Tough foe for getting back on track
After starting for two years, including being a captain as a junior, Darius Allensworth lost his starting cornerback job at Cal this season.
Instead of pouting and feeling sorry for himself, the 6-foot, 195-pound senior kept fighting, returned a fumble 37 yards for a touchdown last week in Washington and moved back to the top of the depth chart this week.
“He could have easily gone in the tank and become a cancer,” Cal defensive coordinator Tim DeRuyter said. “… He has responded in a great way.”
Cal is trying to make its season mirror Allensworth’s career, looking to return to the play that led to a 3-0 start and find a way to get past the stinkers that have led to three consecutive losses.
It won’t be easy. Just like Allensworth had to compete with two hotshot freshmen, the Bears will play a third top-10 opponent in a four-week stretch when they meet Washington State on
Friday night in Berkeley.
The Cougars have jumped from a preseason No. 24 ranking to No. 8 behind their perennially potent offense and a surprising defense.
The “Speed D,” as Washington State calls it, is No. 11 in the nation in total defense (allowing 275.5 yards per game), having jumped from rankings of 99th, 94th and 69th the past three seasons. The Cougars rank fifth in the country in takeaways (15) and are tied for No. 4 in defensive touchdowns (three).
The unit’s most impressive numbers come in forcing negative plays. Led by defensive lineman Hercules Mata’afa, who leads the Pac-12 with 4.5 sacks and 10 tackles for a loss, Washington State is No. 6 in tackles for a loss (49) and No. 7 in sacks (21).
That’s not a good sign for Cal, which didn’t score an offensive touchdown and managed just 93 yards of offense in Saturday’s 38-7 loss at Washington. The Bears have allowed 15 sacks in the past two weeks and combined for minues-32 rushing yards during the stretch.
“It drives me crazy. It drives all of these guys crazy, but it would drive anyone crazy who is a competitor,” said Cal offensive coordinator Beau Baldwin, who beat Washington State last year when he was the head coach at Eastern Washington. “… We’ve got to find ways to grow in the second half of the season, and the guys are hungry to do that.”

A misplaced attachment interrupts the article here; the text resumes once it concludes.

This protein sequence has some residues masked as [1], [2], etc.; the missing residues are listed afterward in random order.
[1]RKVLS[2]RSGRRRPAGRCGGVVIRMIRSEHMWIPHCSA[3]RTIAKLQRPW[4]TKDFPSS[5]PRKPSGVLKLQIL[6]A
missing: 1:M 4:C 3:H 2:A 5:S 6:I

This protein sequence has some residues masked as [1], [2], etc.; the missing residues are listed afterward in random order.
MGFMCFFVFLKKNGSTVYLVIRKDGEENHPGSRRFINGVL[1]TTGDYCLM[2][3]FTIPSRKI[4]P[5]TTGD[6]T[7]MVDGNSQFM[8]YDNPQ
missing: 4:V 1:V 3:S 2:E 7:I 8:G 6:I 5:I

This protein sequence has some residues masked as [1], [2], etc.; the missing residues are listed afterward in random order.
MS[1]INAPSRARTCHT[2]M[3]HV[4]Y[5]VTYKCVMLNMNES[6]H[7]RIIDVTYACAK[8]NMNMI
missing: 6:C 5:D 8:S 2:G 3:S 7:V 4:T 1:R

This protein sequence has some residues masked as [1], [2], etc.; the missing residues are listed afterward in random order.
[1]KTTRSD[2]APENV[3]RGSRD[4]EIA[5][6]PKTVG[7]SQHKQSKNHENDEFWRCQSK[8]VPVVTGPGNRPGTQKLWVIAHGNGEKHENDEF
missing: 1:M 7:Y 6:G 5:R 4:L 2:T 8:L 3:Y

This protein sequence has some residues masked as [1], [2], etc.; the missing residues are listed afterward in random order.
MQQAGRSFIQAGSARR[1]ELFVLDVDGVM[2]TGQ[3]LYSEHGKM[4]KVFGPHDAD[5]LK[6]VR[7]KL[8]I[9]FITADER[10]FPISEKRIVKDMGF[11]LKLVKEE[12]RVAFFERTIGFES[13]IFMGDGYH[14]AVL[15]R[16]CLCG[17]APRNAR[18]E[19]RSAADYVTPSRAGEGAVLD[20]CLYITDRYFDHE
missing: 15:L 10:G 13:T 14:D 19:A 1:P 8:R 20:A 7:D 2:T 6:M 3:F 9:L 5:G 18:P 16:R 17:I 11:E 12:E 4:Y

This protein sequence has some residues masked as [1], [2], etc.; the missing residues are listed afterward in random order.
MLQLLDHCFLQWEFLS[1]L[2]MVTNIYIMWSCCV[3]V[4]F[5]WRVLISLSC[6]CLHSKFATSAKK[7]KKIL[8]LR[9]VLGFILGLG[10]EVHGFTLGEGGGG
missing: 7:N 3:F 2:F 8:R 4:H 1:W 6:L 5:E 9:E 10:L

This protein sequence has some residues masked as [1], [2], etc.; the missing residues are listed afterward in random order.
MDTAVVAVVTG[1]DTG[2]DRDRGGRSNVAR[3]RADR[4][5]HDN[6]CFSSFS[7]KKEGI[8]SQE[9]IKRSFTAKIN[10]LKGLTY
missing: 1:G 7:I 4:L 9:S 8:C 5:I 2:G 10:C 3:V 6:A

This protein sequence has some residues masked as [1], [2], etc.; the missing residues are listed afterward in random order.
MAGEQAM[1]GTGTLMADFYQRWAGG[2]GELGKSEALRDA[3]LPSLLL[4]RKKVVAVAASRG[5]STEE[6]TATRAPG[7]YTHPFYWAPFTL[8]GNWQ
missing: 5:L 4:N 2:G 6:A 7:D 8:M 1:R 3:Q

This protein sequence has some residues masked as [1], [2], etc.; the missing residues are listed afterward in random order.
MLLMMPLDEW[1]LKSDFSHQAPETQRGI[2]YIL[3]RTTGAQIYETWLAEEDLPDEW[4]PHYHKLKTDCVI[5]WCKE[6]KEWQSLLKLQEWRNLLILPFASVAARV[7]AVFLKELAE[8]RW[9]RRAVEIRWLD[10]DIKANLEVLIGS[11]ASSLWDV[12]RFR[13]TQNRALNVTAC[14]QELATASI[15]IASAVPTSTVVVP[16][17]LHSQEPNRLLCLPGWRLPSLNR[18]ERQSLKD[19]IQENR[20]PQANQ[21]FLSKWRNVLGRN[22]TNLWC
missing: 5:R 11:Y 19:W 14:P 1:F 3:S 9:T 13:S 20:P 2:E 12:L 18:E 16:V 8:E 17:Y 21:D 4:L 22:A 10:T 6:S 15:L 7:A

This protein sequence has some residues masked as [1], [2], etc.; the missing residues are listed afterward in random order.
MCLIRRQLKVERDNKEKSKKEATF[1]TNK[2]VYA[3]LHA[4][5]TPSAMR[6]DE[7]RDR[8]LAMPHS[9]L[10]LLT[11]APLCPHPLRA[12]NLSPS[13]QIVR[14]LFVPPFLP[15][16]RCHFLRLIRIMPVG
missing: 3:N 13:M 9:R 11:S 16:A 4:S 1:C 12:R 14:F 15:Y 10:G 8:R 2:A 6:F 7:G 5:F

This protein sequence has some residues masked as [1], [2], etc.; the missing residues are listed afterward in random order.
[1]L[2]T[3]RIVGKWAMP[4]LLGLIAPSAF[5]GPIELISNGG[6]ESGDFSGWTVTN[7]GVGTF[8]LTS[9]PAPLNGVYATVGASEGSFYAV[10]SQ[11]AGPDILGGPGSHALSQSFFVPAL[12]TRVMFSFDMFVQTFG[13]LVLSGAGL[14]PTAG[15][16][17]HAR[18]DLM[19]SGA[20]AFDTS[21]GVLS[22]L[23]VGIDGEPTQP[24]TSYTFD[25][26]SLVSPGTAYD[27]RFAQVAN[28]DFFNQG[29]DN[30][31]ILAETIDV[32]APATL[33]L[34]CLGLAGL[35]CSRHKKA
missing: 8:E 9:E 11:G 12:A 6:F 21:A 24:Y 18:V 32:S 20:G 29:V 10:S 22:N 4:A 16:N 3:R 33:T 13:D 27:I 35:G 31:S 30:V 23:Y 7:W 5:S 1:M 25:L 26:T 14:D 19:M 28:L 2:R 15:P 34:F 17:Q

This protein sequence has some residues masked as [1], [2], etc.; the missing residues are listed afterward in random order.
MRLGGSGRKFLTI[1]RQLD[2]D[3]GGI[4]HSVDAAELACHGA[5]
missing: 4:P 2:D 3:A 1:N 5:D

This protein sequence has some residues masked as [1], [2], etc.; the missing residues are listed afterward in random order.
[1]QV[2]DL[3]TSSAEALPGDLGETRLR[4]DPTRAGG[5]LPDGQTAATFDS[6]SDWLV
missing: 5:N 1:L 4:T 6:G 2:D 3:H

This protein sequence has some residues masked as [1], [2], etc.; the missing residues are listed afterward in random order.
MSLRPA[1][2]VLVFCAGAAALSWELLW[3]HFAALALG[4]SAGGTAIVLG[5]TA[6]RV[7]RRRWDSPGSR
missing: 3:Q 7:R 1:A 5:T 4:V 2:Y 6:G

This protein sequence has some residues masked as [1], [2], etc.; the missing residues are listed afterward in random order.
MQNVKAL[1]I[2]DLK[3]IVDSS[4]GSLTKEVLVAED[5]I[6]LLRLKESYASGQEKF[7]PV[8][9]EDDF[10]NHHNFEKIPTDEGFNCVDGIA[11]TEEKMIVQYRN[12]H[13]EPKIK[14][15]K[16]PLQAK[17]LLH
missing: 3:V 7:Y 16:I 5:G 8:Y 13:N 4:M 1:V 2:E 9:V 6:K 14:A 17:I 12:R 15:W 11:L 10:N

Cal’s defense has quite a challenge in facing Washington State, too. The Cougars are No. 3 in the nation in passing yards (392.0 per game) and lead the country with an average of 10 players making receptions per game.
Quarterback Luke Falk orchestrates it all. The NCAA’s active leader in career passing yards (12,893) and touchdowns (108), Falk is a projected firstround pick in the NFL.
According to Pro Football Focus’ study of the top 13 drafteligible quarterbacks, Falk ranks second in adjusted completion percentage, third in passer rating versus pressure (111.2), first against the blitz (151.0) and second on short throws (122.1).
He has a bevy of receivers, including Tavares Martin Jr., who is No. 2 in the country with seven touchdowns, and running back James Williams, who is tied for ninth with 41 catches.
“It seems like they make about 80 percent of the catches when they have 50-50 balls,” DeRuyter said. “It’s really impressive to see. … They’ve got a corral of guys who are explosive.”
Allensworth will do his best to help corral that corral.
“The ball is going to be in the air this week, and it’s up to us to battle and win the opportunities we have,” he said. “It hasn’t been the ideal senior season for me, so when I get chances, I know I had to do something with them.
“I’ve been through some stuff in my life that has made me a fighter. Just because the depth chart was what it was going into North Carolina, that didn’t mean it was going to stay the same. The cream always rises to the top. If you’re the best, it’s going to happen for you — if you keep grinding and fighting.” Rusty Simmons is a San Francisco Chronicle staff writer. Email: email@example.com Twitter: @Rusty_SFChron
Washington State’s Luke Falk is third in the country in total yards and first in TD passes.